Catalyst supercomputer at Lawrence Livermore National Lab

Energy Department launches new HPC initiative

The National Labs have five of the 10 most powerful supercomputers in the world. Jeff Roberts, the deputy director for Energy and Climate Security at the Lawrence Livermore National Lab, said that U.S. private industry -- which often runs laps around government when it comes to technology -- lags behind the government by about five years when it comes to supercomputing capabilties.

For that reason, Roberts told GCN, “we wanted to create a program that allows industry to try and use high performance computing at national labs and the dedicated teams that know how to use it in an applied way to support industry’s toughest challenges.”

That desire led first to the High Performance Computing for Energy initiative, and then HPC for Manufacturing. The latest iteration is HPC for Materials; the Department of Energy is offering up its computing power and modeling expertise to help industry improve materials used in extreme environments.

This could mean extreme pressure, radiation or temperature; corrosion; chemical environments; vibration; fatigue; or stress states. The DOE will accept research proposals from industry on these subjects; those selected will work with National Lab researchers to leverage the supercomputing power at multiple lab locations.

David Teter, the Los Alamos National Lab's Materials Science and Technology Division leader, said the fossil energy, nuclear energy and transportation sectors are just a few of those that could benefit from materials that can stand up to these tough conditions. Materials in an engine, for example, can limit its maximum running temperature, but engines are more efficient if they can operate at higher temperatures.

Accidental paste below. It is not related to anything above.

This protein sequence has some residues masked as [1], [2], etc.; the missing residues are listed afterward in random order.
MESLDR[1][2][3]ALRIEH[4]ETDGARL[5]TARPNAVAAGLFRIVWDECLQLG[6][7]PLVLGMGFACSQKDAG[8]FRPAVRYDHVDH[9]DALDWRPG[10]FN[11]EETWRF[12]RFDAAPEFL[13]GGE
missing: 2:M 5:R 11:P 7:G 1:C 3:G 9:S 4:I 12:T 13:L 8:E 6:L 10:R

There are many things to consider when modeling materials, Roberts explained. If you build something in a new alloy then it won’t always behave in the way you expect.

But the National Labs have a repository of models ready for the task of modeling problems that industry puts forward. “Using high-performance computing, you can optimize the design ahead of time and maybe make a new product that performs better, more quickly,” he said.

There will be an informational workshop next month in Pittsburgh, Pa., where interested industry has can learn more. A formal solicitation for research areas will go out at the beginning of next year.

About the Author

Matt Leonard is a reporter/producer at GCN.

Before joining GCN, Leonard worked as a local reporter for The Smithfield Times in southeastern Virginia. In his time there he wrote about town council meetings, local crime and what to do if a beaver dam floods your back yard. Over the last few years, he has spent time at The Commonwealth Times, The Denver Post and WTVR-CBS 6. He is a graduate of Virginia Commonwealth University, where he received the faculty award for print and online journalism.

Leonard can be contacted at mleonard@gcn.com or follow him on Twitter @Matt_Lnrd.

Click here for previous articles by Leonard.


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